Research: Caring for the mental health of humanitarian volunteers in traumatic contexts: the importance of organisational support
Humanitarian workers operate in traumatic contexts, putting them at an increased risk of adverse mental health outcomes. The quality of the support they receive from their organization, their supervisor, and team members are proposed as determinants of mental illness and well-being, via the stress-appraisal process.
As part of a PhD project with Trinity College Dublin and the PS Centre, Dr. Kinan Aldamann has surveyed 409 volunteers from Sudanese Red Crescent Society, asking about perceived supervision, organizational support, team support and stress.
Perceived organizational support was found to be a key determinant of the mental health of humanitarian volunteers, with greater perceived support associated with lower distress symptomology and greater mental well-being.
In the article published in the European Journal of Psychotraumatology, Aldammann recommend that humanitarian agencies take further actions to improve their internal organization support systems to mitigate the stress associated with working in traumatic contexts. Specifically, more attention should be paid to the organizational support of the volunteers as front-line workers in humanitarian settings.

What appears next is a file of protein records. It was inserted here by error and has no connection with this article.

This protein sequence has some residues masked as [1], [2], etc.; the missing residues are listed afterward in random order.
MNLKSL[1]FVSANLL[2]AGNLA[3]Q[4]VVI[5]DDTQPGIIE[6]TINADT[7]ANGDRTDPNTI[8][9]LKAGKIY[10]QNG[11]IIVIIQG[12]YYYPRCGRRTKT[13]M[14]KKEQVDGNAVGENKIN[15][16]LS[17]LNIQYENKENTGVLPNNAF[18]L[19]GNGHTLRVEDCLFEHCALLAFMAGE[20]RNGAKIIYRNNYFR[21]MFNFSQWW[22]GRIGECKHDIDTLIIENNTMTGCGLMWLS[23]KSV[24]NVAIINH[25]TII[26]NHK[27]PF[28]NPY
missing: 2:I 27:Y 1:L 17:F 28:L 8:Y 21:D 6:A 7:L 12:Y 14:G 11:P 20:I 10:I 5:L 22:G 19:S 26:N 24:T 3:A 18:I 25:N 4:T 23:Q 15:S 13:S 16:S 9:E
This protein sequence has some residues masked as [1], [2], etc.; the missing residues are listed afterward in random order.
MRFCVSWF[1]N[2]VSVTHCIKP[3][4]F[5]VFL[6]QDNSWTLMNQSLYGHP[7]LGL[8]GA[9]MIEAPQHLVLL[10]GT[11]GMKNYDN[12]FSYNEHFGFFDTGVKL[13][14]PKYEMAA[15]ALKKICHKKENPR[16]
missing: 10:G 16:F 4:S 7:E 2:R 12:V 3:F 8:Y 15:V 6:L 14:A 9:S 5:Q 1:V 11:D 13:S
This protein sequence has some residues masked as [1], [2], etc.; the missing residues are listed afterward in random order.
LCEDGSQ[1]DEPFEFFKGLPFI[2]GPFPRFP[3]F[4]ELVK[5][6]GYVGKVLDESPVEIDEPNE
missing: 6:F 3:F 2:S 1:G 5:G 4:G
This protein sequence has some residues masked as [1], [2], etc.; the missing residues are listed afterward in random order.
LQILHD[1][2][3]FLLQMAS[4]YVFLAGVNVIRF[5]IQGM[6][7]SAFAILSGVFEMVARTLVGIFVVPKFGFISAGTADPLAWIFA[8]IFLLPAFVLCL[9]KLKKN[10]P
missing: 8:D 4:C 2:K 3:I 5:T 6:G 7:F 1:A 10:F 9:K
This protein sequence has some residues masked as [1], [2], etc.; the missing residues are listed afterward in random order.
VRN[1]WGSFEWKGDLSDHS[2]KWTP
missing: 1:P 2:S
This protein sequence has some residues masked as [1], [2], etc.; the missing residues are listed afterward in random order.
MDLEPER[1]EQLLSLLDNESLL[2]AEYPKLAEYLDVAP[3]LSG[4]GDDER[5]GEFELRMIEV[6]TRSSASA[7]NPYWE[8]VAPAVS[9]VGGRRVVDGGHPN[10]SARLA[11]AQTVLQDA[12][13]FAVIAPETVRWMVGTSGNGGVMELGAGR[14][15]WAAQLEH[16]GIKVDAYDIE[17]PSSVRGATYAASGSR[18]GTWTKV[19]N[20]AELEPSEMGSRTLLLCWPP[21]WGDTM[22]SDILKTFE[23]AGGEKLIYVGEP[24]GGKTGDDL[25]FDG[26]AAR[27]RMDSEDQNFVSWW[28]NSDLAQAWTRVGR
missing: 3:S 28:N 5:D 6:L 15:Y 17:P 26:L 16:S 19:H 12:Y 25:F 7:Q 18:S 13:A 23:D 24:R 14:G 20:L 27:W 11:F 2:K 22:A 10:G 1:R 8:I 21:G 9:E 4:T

Read the full article here: https://www.tandfonline.com/doi/full/10.1080/20008198.2019.1694811
PhD candidate, Psychiatrist, and MHPSS specialist
Mental health professional, specialised in mental health and psychosocial interventions in emergencies with both, field and academic interests. 13 years of experience in the MPHSS field as a volunteer, trainer, psychiatrist, programme coordinator, and researcher. Children’s mental health and voluntary work are specific areas of attention. Academic and professional background in Medicine, Psychiatry, Psychology, and Statistics.